This is a sponsored column by attorneys John Berry and Kimberly Berry of Berry & Berry, PLLC, an employment and labor law firm located in Plaza America in Reston that specializes in federal employee, security clearance, retirement, and private sector employee matters.
When an individual is submitted for a security clearance upgrade, any previously existing security concerns are scrutinized more thoroughly. For instance, if an individual has been previously approved for a Secret level clearance and is then submitted for a Top Secret (TS) level clearance by his or her employer, the individual could be denied based on the same concerns that existed when he or she was approved for a Secret level clearance. This more often occurs when the individual holds a Top Secret clearance but is applying for Sensitive Compartmented Information (SCI) access, “TS/SCI.”
Clearance Upgrade Issues
One common problem with security clearance upgrades is when an employer submits an individual’s information to a different security clearance agency or to the same agency for the purpose of upgrading an individual’s security clearance (e.g., from Secret to Top Secret). Sometimes the individual is made aware of the requested upgrade by the employer and sometimes he or she is not. An individual can be approved for a lower level security clearance, but he or she can be denied when submitting for a security clearance upgrade even if there are no new security concerns.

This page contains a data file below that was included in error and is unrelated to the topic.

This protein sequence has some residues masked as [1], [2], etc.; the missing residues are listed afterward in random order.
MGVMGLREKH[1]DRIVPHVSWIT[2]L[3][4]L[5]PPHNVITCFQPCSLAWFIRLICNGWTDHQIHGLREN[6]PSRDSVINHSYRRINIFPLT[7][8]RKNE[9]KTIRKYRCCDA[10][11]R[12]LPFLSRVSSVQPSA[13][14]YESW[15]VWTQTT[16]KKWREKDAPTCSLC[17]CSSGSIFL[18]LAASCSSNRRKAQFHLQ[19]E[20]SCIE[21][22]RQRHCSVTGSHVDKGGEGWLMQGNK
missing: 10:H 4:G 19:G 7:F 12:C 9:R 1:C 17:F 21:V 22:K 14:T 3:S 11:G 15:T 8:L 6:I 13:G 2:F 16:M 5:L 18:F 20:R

For example, suppose an individual is approved for a Top Secret security clearance by the Department of Defense, after mitigating some security concerns about past due debts or bad credit, but is then submitted for SCI access at an intelligence agency. The intelligence agency may consider those debts more serious than at the previous approval for Top Secret, and then deny the person SCI access approval based on the same financial issues that were first resolved favorably when the individual applied for his or her Top Secret clearance. This denial can potentially have significant consequences.
Result of Unfavorable Upgrade
The result of a clearance upgrade denial might be that the individual, at best, likely has to list the prior denial in future clearance applications, and at worst, could cause the individual to lose (or have to defend) his or her existing security clearance. Depending on the employer and federal agency, there are appeals processes to challenge the clearance upgrade denial, but it is something to seriously consider if there are security concerns in one’s background and a clearance upgrade is proposed.
It is important to consider the impact of upgrading a security clearance or security access before applying when there are previous security concerns at issue. Individuals should consult with counsel if they have any security concerns at issue.
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